Cup hooks or nails hold beaded curtain rods in place.

How to Hang a Bead Doorway Curtain

by Kathy Adams

A beaded curtain in a doorway offers just enough structure to set one room apart from the next while adding a splash of decor or color. Whether the curtains are inexpensive or sophisticated, or made from bamboo, plastic or metal, the top rod holding the strands of beads in place has its own loops designed to hold it on or above a door frame. Nails or cup hooks can be used to hold the curtain in place above a door frame. Install the curtain to the door frame itself, or a couple of inches above it, if you prefer.

Hold the beaded curtain up in the desired position inside the doorway, visually centering it. Press the hanging loops on the curtain rod up against the underside of the top piece of the door frame.

Push one of the cup hooks through each loop and turn it slightly into the wood to make a mark for a pilot hole. If hanging the curtain above the doorway instead, hold the curtain in the desired location, place a small piece of masking tape on the wall behind each hanging loop, then make a small pencil mark through each of the hanging loops to note pilot hole location. The tape helps prevent plaster or drywall damage during drilling.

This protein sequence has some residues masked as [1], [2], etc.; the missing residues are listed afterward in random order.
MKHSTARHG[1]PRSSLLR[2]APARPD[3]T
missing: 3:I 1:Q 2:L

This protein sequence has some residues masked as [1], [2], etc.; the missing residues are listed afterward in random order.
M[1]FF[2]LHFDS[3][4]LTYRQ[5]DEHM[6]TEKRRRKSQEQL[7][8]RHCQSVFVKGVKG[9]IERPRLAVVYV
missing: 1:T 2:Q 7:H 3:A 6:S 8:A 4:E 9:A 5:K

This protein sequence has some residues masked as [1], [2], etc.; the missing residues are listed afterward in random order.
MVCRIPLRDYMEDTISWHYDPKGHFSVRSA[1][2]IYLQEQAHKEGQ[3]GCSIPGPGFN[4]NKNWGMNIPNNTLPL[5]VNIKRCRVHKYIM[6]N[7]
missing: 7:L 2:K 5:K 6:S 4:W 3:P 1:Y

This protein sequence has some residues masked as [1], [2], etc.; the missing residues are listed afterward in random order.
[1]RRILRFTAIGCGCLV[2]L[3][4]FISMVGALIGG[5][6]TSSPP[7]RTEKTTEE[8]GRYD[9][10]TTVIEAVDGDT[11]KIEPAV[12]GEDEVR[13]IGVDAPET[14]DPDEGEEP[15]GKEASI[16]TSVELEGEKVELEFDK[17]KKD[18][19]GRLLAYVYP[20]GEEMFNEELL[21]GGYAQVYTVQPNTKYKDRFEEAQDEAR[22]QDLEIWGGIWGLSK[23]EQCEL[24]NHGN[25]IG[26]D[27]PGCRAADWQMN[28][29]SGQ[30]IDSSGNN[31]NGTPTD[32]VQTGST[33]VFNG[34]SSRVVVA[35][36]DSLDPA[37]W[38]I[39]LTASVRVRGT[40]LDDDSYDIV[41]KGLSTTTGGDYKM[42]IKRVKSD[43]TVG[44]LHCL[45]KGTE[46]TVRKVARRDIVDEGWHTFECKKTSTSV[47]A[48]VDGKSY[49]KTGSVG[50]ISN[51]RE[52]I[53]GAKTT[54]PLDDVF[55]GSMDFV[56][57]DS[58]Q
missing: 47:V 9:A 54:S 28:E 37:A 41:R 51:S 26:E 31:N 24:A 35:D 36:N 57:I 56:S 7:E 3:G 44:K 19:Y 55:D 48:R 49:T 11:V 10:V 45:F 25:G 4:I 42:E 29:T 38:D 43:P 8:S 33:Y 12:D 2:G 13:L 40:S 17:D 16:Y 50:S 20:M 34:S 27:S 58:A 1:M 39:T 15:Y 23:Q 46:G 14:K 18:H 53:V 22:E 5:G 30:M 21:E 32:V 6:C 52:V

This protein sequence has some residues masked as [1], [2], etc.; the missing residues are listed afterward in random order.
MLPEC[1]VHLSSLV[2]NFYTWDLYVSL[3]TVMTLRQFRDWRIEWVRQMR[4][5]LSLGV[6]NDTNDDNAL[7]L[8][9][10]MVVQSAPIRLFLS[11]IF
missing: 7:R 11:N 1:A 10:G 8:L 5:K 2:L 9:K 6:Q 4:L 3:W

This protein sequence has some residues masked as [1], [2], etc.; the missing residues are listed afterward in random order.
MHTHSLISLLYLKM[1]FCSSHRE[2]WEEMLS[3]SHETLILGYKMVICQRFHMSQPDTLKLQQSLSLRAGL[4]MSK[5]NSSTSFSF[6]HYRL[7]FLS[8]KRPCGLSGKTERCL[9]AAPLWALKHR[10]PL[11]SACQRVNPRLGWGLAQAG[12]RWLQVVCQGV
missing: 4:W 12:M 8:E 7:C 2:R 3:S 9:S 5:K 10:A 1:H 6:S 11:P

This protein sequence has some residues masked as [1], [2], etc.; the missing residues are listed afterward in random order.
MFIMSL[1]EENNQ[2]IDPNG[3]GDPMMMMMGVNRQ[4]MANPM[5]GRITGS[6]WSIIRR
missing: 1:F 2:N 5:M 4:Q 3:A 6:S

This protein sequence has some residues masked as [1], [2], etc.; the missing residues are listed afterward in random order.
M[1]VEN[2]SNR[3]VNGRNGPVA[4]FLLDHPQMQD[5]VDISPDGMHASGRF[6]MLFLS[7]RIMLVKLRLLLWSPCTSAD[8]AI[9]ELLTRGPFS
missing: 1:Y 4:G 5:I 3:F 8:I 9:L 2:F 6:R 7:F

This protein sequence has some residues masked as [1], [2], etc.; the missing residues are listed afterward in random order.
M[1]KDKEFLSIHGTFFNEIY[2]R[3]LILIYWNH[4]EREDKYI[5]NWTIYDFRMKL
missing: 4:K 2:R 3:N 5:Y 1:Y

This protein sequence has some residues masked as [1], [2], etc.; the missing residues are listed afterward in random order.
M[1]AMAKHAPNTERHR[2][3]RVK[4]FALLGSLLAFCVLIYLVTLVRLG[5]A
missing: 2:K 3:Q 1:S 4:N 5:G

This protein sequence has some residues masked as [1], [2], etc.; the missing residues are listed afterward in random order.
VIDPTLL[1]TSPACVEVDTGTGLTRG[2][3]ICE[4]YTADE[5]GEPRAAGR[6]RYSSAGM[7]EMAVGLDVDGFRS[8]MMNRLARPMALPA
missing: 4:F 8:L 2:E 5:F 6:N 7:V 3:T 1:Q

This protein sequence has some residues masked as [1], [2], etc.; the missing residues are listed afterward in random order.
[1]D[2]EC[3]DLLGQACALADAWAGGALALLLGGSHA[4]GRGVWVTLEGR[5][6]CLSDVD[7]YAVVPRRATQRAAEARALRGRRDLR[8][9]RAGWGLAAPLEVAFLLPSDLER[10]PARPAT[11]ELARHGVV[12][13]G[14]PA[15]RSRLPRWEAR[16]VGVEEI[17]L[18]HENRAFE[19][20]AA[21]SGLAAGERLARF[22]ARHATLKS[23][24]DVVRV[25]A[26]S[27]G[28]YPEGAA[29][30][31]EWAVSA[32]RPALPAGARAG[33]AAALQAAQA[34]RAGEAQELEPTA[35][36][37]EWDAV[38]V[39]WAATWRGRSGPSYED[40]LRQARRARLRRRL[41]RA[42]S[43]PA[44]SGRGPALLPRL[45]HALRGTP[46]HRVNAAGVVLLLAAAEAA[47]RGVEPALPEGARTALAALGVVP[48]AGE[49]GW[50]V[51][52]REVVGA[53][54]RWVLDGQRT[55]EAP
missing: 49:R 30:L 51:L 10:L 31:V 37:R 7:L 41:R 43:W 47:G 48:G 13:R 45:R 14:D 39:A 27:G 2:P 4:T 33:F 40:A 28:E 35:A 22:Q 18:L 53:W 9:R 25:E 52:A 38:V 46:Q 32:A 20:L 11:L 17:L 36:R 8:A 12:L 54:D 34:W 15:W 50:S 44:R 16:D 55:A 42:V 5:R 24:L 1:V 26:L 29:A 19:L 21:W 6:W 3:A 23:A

Drill pilot holes where you've made marks in or above the door frame using a bit that's narrower than the cup hooks or finish nails. Remove the masking tape if you've drilled into the wall rather than the door frame.

Twist one cup hook into each pilot hole until the open ends of the cup hooks are aligned facing you. If using nails in the wall instead of cup hooks, hammer one nail into each pilot hole, angling the nails so the heads are pointed slightly upward; this prevents the curtain from falling.

Set the bead curtain rod's loops over the hooks or nails so the curtain hangs on its own.

Items you will need

  • Cup hooks or finish nails (2 or 3, one per loop on the curtain rod)
  • Masking tape
  • Pencil
  • Drill with narrow bit
  • Hammer (optional)


  • Cup hooks are less likely to result in a falling curtain, since they provide a more enclosed means of support.
  • If the curtains are too wide for the doorway, either hang them above the door frame, or cut them to fit inside the frame. If the bead pattern is the same all the way across, you may be able to cut from just one end of the rod to still have a visually balanced curtain; otherwise, remove one strand at a time from each side (as well as the respective area of rod above each strand) until the curtain fits to your liking.


  • Wear eye protection when drilling above your head to avoid getting debris in your eyes.

About the Author

Kathy Adams is an award-winning journalist and freelance writer who traveled the world handling numerous duties for music artists. She writes travel and budgeting tips and destination guides for USA Today, Travelocity and ForRent, among others. She enjoys exploring foreign locales and hiking off the beaten path stateside, snapping pics of wildlife and nature instead of selfies.

Photo Credits

  • Digital Vision./Digital Vision/Getty Images